The question of where to make camp had ultimately been an easy one. A convenient hollow among the brush had presented itself near sunset and Eric ensconced himself comfortably within. The night was clear and already a splash of stars managed to puncture the light pollution of the coastal cities. He lay on his back looking up into the night and feeling contented for the first time in—he couldn’t remember how long. Day one had been a success. He had made good time despite the steepness of the hills and had even found a working water pump off one of the fire roads. Bunking down with the security of a full hydration pack gave him a little pang of pride. Today had been a win and, with that last little sigh of a thought, his eyes fluttered shut. He slept deeply and dreamed of being at sea.
The morning mist was thick as he had ever seen, like the fog machine kind they pump into werewolf films. It cloyed and swirled at the edges of Eric’s tiny camp. Normally, he enjoyed fog in a boyish way, but this mist hung heavy and solid, looming like standing stones around a sacrificial altar. A feeling like being buried alive was beginning to surge like vomit up his throat and he swallowed hard to force it back down. His few possessions packed up quickly but not rapidly enough to outrun the prickling on the nape of his neck like unseen eyes crawling along his skin.
Bag packed and slung over his shoulders, Eric’s metered stride hastened to a trot, then a jog, and finally a dead sprint as he fled down the side trail toward the main, rooster tails of sand splashed behind. The mist kept pace, rolling over the path behind him like an eerie tide. A maddening fear that something cloaked in the inscrutable fog nipped at his heels flooded him. Dread panic dashed him forward as if sucked up by a crashing wave. His chest felt crushed. He was gasping for air.
Eric skittered to a stop, folded over with his hands on his thighs and gulped the chill morning air. Nothing had been chasing him. His cheeks pinked and he felt like a child sprinting from the bathroom to the safety of his bedroom night-light. Twenty-five and still a scared little boy.
Ragged breaths smoothed at the edges until they were metered and near relaxed enough to allow him the fantasy of control once again. Eric frowned. Looking around, he did not recognize this section of the trail from yesterday. Had he run too far and missed the main path? No that couldn’t be it. He would have noticed if he and crossed another trail. He shrugged and guessed that the mist was simply thick enough to obscure the landmarks he remembered. Without knowing what else to do, he continued down the trail, his gait slow and tense.
No familiar landmarks had presented themselves. Yet, he had walked nearly two hours. He considered turning back and retracing his steps but oddly the fog had not abated. It swallowed the trail behind him so that his recent past was reduced to ghostly shadows. Rationality told him it was only fog; it would part if he stepped into it. But something deeper, more primal and more in tune with the rhythms of the world whispered warnings against setting foot in that unholy mist. There was something sinister about it. Eric was becoming increasingly convinced of that. Here and there a shadow would move in the mist at the edge of his periphery and creaking, groaning sounds would drift out. Just trees. Old trees groaning in the wind. Nothing more.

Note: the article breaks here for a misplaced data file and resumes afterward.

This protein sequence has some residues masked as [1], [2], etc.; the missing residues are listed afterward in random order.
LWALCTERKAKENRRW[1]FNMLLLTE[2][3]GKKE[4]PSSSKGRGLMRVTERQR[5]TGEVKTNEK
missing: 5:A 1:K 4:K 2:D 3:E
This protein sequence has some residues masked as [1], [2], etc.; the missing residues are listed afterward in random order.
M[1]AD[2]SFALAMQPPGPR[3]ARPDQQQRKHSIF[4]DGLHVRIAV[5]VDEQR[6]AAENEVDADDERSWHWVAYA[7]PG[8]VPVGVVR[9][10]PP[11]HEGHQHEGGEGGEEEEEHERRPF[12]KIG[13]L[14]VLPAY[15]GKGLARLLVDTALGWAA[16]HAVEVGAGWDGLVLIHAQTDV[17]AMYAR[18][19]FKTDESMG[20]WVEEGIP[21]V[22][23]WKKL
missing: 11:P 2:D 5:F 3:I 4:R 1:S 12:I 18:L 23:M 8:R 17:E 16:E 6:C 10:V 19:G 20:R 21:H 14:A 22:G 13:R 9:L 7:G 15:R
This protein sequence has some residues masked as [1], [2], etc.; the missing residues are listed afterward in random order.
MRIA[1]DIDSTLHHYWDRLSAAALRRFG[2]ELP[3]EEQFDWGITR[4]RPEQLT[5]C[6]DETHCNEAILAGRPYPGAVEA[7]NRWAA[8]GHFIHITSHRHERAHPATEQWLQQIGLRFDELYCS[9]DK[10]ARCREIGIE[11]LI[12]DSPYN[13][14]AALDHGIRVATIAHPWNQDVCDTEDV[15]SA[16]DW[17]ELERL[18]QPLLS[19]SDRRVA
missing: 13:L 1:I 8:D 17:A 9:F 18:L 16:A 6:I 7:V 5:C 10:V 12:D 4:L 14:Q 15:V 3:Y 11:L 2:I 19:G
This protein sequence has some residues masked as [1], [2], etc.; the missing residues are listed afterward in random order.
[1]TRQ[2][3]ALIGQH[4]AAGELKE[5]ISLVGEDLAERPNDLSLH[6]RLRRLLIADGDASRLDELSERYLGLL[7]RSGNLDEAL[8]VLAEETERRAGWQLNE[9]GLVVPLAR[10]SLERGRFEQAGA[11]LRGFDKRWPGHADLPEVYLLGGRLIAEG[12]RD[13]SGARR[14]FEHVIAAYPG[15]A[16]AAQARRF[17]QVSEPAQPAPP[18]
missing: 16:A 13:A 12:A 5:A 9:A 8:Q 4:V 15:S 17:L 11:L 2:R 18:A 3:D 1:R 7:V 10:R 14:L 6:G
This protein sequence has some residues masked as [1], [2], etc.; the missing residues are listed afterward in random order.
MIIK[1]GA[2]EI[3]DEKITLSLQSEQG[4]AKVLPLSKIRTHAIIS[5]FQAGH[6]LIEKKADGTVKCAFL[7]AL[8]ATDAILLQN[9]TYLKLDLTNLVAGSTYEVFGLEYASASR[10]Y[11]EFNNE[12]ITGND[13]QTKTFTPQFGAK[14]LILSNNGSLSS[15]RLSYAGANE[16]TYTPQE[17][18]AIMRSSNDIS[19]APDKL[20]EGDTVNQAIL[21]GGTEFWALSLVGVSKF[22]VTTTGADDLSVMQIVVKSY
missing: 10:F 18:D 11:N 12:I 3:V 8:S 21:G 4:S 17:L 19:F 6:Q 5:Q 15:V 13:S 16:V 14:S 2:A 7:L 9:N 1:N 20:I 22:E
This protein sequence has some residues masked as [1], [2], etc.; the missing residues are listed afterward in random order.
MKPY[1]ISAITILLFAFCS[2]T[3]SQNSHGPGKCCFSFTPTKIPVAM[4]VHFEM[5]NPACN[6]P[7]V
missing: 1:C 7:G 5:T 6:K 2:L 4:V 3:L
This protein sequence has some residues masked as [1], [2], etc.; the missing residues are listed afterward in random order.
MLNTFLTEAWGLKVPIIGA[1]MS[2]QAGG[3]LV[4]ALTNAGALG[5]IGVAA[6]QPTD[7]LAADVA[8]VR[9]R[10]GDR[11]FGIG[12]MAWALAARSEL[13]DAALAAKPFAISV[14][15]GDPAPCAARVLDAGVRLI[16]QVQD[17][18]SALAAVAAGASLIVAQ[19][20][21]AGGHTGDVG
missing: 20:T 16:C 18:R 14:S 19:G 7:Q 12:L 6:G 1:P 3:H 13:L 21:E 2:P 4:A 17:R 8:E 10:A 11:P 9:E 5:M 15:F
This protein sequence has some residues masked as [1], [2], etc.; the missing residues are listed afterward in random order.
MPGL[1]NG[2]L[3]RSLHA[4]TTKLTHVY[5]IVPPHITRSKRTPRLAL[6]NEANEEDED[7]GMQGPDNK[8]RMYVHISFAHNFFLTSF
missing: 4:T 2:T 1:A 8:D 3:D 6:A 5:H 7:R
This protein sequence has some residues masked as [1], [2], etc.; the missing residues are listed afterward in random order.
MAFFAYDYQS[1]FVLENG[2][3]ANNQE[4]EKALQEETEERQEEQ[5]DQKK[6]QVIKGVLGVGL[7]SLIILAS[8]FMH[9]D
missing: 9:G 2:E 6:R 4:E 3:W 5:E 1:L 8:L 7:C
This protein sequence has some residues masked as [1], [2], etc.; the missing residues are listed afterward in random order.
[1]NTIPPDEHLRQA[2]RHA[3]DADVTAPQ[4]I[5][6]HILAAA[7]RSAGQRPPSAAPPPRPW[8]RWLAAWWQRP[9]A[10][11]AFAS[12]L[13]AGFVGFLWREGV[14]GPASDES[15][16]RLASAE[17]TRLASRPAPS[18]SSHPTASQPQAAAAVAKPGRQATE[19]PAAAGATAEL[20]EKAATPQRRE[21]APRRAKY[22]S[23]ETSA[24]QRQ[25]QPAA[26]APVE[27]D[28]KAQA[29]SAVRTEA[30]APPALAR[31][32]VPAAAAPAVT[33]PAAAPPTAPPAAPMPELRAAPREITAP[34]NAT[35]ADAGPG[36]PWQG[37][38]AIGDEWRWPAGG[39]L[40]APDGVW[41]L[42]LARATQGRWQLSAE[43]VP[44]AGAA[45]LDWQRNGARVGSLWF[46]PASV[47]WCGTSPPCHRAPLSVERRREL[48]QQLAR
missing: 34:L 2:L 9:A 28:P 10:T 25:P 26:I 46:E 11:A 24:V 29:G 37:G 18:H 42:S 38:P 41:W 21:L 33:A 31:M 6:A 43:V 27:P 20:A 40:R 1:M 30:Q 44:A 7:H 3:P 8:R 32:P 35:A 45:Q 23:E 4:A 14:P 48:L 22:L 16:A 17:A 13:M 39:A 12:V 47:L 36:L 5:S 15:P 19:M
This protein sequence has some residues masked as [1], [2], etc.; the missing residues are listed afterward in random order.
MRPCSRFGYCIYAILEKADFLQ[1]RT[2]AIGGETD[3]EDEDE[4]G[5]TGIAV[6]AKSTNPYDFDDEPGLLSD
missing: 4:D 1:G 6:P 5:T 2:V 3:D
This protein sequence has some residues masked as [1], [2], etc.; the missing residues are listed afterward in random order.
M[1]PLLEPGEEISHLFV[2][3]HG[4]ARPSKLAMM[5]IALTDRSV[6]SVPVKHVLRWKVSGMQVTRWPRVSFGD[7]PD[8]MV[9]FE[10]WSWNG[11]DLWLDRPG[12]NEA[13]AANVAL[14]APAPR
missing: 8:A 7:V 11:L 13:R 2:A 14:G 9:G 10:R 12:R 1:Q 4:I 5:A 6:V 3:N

But the shadows did not move like swaying trees. They scuttled and skulked. And if there was wind, why couldn’t he feel it? Thick, sticky panic bubbled in his belly, burning up the back of his throat. Shallowing the acid burn, he focused on pressing forward, one cautious step at a time and convinced down to his very toes that stepping onto the mist meant certain death.
The day waxed and began to wane again. The sun never penetrated the fog with more than a spectral half-light. Walking the unfamiliar trail, Eric was now certain that he was completely lost. The path lead through a gap between two high peaks that were encrusted with pines and fir trees, unlike any native to the area. They grew tall and still, watching through the ever-present mist like grim sentinels. More than once, Eric had the sense the trees themselves were watching him. He didn’t like their cold eyes on him. Their rough bark looked a deep gray in the dying light and more than a few were scarred by powerful claw marks that left raw gouges down their trunks.
Eventually, the mist began to thin until he could see the yellow twinkle of lights on the slopes below. There tucked into a shallow valley was a small town surrounded by a wooden palisade. It had become night at some point while he was lost in the fog and the few lights that shone picked out the village in a relief of bottomless shadows. Icy fingers dripped down his spine. It might have been from the chill wind that buffeted the exposed ridge or from the haunted, ooze of the jaundice light below. Eric could not tell but he did not like the feel of either.
He hesitated, uncertain whether to turn back into the looming fog or to descend into the menacing, will-o-the-wisp lights of the town. He would almost certainly become lost in the mist and, yet the deep primal thing inside wondered if that was preferable to whatever lurked in the land ahead. Somewhere in the night a lone howl pierced the stillness and shook Eric from his indecision. He jogged down the crumbling hillside, sand and small stones tumbling ahead like heralds of his coming. For better or worse, he would take his chances beyond the mist.